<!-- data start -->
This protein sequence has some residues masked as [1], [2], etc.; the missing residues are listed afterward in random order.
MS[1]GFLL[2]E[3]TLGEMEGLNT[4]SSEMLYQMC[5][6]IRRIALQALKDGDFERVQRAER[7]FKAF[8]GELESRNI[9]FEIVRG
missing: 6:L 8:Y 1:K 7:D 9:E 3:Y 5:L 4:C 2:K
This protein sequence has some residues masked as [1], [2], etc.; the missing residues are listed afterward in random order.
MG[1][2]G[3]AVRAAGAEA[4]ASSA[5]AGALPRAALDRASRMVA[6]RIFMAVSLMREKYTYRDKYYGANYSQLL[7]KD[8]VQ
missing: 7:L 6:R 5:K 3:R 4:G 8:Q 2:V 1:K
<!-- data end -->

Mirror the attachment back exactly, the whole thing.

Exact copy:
This protein sequence has some residues masked as [1], [2], etc.; the missing residues are listed afterward in random order.
MS[1]GFLL[2]E[3]TLGEMEGLNT[4]SSEMLYQMC[5][6]IRRIALQALKDGDFERVQRAER[7]FKAF[8]GELESRNI[9]FEIVRG
missing: 6:L 8:Y 1:K 7:D 9:E 3:Y 5:L 4:C 2:K
This protein sequence has some residues masked as [1], [2], etc.; the missing residues are listed afterward in random order.
MG[1][2]G[3]AVRAAGAEA[4]ASSA[5]AGALPRAALDRASRMVA[6]RIFMAVSLMREKYTYRDKYYGANYSQLL[7]KD[8]VQ
missing: 7:L 6:R 5:K 3:R 4:G 8:Q 2:V 1:K